You might also consider updating your SWAT analysis. Get the whole team involved, from the head office, to the sidelines, to the field – you’ll need different perspectives to get the right mix of feedback.
2. Field position is about progress in sprints
You may or may not be familiar with how the term “sprint” is applied in the digital world, but the concept is simple: in order to be agile in how you make headway you need to progressively iterate to ensure that goals are met in each part of the plan.
Chop the year, and your projects, into roughly ten chunks that run five weeks, that’s ten yard lines for every new down. Now, define what success towards your goals can be focused into those sprints to iteratively move the ball down the field.
You might not use it for everything, but for the long plays, thinking of goals and success metrics through the lens of the digital space can be very helpful in creating measurable momentum.
3. Your fans are the lifeblood of your game
User experience isn’t just a passing fad, successful companies are putting experiential thinking right out in front of their audience, paying careful attention to how their audience behaves and what their audience needs are at each phase of their journey.
You might say you want more social-stickiness to your web presence, and hey, Instagram has been snagging headlines – why not more of that. After all, social media influences nearly everyone these days, right?
While some of that may be true, until you’ve mapped audience behavior to your business goals, you really can’t say what the best solution might be. At every decision point in the digital marketing stack, ask yourself: what do the fans want, what digital solution best adheres to that behavior pattern, and how can that work toward our goals?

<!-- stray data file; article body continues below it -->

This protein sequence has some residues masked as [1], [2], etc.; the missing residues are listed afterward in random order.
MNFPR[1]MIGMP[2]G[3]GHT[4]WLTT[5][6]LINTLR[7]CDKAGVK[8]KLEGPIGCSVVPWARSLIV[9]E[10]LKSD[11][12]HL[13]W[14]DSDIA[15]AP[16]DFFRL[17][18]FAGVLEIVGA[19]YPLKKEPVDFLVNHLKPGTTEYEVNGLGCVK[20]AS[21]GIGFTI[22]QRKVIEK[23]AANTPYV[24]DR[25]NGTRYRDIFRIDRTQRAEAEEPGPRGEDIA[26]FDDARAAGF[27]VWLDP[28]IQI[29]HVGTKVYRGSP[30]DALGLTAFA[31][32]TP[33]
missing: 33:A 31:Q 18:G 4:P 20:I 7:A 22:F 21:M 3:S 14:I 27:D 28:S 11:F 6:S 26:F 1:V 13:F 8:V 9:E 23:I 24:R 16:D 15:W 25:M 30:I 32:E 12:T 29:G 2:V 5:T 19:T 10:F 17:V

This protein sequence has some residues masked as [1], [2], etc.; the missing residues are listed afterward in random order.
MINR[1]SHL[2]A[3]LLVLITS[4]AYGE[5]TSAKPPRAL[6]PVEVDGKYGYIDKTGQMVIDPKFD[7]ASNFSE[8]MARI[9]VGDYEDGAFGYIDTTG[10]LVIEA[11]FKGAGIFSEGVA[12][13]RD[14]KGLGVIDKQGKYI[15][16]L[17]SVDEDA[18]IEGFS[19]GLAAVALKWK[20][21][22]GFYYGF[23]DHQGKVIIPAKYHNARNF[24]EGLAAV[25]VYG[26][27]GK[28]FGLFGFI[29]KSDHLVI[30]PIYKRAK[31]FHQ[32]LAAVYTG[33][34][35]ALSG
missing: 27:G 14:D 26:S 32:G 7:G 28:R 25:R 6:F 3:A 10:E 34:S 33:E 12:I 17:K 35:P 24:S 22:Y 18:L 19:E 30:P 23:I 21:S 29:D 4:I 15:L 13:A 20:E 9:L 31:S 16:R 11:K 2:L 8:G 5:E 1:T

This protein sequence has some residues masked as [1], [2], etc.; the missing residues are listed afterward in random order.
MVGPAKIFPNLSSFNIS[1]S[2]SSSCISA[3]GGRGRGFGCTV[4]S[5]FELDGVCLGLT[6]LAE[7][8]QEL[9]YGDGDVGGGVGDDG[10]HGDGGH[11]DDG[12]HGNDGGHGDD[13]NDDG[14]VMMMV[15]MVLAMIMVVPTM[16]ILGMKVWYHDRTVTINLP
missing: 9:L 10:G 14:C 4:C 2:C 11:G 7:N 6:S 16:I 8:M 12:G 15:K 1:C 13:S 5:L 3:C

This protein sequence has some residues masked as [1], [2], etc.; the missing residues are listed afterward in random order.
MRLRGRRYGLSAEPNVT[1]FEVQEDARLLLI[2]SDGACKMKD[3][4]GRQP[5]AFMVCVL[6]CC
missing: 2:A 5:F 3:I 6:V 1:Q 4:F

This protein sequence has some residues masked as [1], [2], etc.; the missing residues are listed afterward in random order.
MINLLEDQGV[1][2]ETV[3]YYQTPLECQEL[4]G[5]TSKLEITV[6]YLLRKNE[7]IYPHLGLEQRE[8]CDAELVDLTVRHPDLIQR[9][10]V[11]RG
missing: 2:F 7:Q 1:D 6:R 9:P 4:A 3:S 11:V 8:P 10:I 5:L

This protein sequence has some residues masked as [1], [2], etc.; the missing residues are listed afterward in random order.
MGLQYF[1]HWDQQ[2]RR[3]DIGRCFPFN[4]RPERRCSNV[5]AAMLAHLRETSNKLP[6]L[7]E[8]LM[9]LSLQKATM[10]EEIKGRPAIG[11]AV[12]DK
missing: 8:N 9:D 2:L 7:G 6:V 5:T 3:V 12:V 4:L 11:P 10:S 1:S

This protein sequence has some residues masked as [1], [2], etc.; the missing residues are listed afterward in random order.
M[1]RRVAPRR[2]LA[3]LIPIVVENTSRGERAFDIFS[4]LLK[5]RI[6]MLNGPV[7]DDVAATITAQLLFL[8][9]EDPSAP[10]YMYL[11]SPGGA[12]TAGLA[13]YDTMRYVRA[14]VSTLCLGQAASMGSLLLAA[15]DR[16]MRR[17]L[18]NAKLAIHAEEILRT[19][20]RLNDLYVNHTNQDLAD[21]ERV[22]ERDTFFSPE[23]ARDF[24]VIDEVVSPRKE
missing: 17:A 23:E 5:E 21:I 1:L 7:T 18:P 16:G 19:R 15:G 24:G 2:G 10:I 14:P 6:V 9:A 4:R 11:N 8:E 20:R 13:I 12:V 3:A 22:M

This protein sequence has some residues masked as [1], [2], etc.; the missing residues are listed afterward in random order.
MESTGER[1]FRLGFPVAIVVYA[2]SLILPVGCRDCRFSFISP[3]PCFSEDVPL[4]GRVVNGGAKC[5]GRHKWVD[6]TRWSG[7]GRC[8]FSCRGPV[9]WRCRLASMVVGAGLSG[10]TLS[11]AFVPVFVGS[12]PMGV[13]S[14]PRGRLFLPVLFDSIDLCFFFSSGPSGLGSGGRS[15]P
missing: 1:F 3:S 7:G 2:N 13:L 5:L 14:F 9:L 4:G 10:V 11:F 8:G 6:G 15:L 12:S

4. New plays need to work with the game plan
As the latest trends or new technologies pops up, your instinct might be to rush in and try it out. Before you do though, ask whether it’s inline with the goals you’re committed to achieving. That alignment should take into consideration your audience, your team, and especially your brand.
It’s easy to want to look innovative by tacking on something new to your marketing arsenal, and initially it might not seem like that much of a lift to do so, but what will maintaining it cost you down the field? What metrics will you use to measure its success? Does it align to your goals?
This doesn’t mean you shouldn’t experiment, that’s critical, but before you make something a strategic part of your execution, ensure it aligns with a problem, or opportunity in your plan.
There are countless ways to take advantage of solutions in the digital spectrum, just as there are countless ways to win a football game. In the end, I’ll probably find a dozen or more clichés to pour into the metaphor you’ve allowed me to expound upon here. For now though, I will simply leave you with this thought; quarterback the best decisions with your goals to protect your outcomes and you’ll keep the scrambling to a minimum.
If you have questions, want to learn more about our approach, or want to help me with some Netflix or football observations, drop me a line at email@example.com.
Digital Media Director